Getting back to SourceForge, let’s face it. If you have been around the Internet and open source development you know the name SourceForge. Back in the day it hosted some of the most popular open source projects and had companies screaming for enterprise support for the product. Tim left VA Linux after the first big dotcom implosion and, after a short hiatus, picked up the open source version of the codebase turning it into GForge, his crowning professional achievement. Under Tim, GForge has grown to hundreds of customers including some very impressive names. Amtrak, BAE Systems, Cisco Systems, Texas Instruments, Massachusetts Institute of Technology (MIT) and John Hopkins University are just some of the organizations using GForge.

Tim accomplished all this coming from modest, Midwest roots. Born in Minnesota, he grew up in Swea City, Iowa and armed with an MIS degree from the University of Northern Iowa he became nothing short of a modern day myth buster. Tim proved that to succeed you don’t need an Ivy League degree, that you don’t have to live in Silicon Valley to have a successful tech company, and that you don’t need VC money to get a company off the ground. More importantly, he showed that you can create a successful business and still be a great family man.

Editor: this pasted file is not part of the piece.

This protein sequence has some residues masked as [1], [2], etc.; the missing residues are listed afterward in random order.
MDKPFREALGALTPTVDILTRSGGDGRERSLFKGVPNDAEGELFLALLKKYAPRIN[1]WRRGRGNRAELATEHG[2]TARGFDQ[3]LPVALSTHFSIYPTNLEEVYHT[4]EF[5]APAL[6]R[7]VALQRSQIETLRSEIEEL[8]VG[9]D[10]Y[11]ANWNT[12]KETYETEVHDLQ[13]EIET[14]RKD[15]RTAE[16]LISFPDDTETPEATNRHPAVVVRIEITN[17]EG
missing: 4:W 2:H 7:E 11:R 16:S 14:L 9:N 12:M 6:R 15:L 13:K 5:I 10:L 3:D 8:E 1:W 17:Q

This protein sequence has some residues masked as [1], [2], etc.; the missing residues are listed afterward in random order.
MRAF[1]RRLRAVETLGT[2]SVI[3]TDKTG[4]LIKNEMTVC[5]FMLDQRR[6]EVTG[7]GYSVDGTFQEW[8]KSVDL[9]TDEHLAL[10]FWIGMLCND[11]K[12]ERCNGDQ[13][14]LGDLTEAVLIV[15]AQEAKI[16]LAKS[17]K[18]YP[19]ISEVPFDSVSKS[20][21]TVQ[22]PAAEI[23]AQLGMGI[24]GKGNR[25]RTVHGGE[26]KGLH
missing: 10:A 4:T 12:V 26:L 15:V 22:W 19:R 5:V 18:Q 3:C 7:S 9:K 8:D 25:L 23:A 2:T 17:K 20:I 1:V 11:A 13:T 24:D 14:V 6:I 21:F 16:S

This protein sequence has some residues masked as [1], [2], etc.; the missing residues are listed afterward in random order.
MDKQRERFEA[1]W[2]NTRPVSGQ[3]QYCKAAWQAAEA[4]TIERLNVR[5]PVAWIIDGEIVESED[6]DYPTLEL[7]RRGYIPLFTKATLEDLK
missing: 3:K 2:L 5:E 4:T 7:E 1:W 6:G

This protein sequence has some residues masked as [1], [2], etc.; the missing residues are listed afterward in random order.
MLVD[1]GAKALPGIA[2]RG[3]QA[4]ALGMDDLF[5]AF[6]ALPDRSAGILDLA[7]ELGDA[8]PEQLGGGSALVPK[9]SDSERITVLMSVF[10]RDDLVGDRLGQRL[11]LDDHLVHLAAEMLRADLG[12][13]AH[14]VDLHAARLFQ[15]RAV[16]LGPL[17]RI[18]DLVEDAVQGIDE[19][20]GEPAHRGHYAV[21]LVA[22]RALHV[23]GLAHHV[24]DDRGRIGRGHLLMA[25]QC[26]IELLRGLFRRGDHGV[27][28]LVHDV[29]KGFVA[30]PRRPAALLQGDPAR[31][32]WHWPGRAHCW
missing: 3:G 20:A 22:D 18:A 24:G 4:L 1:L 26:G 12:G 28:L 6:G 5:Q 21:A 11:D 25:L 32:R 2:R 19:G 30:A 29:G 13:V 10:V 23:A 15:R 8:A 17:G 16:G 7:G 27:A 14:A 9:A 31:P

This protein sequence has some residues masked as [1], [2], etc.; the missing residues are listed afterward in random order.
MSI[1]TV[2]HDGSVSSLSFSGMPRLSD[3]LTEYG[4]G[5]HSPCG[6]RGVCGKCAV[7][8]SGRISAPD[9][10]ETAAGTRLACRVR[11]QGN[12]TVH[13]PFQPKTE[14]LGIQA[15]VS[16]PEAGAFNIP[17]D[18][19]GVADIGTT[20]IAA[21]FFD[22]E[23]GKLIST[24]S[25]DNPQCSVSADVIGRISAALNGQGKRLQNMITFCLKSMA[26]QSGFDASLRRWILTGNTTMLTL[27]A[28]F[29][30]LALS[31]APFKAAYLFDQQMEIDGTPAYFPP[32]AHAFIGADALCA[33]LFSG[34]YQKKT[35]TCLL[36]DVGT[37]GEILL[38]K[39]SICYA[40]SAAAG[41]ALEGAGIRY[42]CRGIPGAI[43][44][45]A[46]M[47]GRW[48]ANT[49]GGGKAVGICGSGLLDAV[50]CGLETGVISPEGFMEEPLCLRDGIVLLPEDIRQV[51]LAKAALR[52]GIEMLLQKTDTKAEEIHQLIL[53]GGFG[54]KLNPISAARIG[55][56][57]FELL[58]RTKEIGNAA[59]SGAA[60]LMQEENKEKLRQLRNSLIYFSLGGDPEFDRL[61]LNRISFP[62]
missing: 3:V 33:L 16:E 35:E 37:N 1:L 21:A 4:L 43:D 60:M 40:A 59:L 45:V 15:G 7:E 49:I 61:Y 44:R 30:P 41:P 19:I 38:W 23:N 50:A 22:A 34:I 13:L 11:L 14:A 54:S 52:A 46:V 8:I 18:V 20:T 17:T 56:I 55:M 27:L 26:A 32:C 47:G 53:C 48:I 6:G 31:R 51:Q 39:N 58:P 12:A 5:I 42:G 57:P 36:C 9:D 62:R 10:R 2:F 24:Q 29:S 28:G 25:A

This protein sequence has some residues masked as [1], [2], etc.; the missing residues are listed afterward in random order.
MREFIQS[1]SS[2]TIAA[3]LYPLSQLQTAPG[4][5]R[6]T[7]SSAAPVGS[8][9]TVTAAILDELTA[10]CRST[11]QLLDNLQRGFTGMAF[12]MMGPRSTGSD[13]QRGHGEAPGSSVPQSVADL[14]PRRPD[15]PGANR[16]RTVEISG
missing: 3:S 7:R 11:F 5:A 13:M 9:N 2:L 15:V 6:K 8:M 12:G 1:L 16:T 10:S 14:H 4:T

Rest assured that we at the GForge Group are committed to continuing Tim’s vision for the company which includes top-notch customer service, continued innovation and never losing sight of good, old fashion, Midwest values.

In taking a moment to reflect on Tim’s life and his accomplishments, if you agree, as we do, that Tim was a pioneer of his time please consider making a donation to the John Stoddard Cancer Center’s Care Coordinator program.